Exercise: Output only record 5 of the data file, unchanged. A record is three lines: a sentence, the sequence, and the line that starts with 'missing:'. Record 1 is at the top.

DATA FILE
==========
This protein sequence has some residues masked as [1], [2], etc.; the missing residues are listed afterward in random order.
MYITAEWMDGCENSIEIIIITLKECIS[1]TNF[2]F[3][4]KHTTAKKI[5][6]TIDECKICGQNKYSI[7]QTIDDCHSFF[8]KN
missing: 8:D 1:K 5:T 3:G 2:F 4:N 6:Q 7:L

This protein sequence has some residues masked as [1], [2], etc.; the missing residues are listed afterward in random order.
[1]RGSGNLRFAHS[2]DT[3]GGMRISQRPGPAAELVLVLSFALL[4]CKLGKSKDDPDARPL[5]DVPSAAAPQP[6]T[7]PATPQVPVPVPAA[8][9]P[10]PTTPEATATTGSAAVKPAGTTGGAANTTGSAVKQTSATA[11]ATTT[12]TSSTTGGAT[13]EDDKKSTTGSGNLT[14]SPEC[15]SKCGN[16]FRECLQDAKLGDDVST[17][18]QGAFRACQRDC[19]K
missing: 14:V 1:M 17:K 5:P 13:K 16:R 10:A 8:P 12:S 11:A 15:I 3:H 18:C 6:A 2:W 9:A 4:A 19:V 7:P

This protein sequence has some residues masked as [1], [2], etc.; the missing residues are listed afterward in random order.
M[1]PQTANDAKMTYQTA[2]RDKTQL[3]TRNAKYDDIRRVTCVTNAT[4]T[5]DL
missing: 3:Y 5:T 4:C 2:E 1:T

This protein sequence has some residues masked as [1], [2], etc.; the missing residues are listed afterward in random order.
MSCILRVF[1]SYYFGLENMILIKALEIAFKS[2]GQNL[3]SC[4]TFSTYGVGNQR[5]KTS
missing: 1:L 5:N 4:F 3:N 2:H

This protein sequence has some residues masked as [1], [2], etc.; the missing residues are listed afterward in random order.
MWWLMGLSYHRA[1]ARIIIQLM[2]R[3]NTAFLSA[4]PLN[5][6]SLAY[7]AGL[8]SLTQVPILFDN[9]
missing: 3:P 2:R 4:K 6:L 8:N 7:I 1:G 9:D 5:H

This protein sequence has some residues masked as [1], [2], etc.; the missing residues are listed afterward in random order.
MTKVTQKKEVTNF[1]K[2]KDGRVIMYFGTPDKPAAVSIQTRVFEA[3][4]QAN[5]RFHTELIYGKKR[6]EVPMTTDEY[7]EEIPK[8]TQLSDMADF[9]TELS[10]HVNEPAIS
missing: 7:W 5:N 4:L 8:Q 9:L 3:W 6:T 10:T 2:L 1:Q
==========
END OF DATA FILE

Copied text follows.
This protein sequence has some residues masked as [1], [2], etc.; the missing residues are listed afterward in random order.
MWWLMGLSYHRA[1]ARIIIQLM[2]R[3]NTAFLSA[4]PLN[5][6]SLAY[7]AGL[8]SLTQVPILFDN[9]
missing: 3:P 2:R 4:K 6:L 8:N 7:I 1:G 9:D 5:H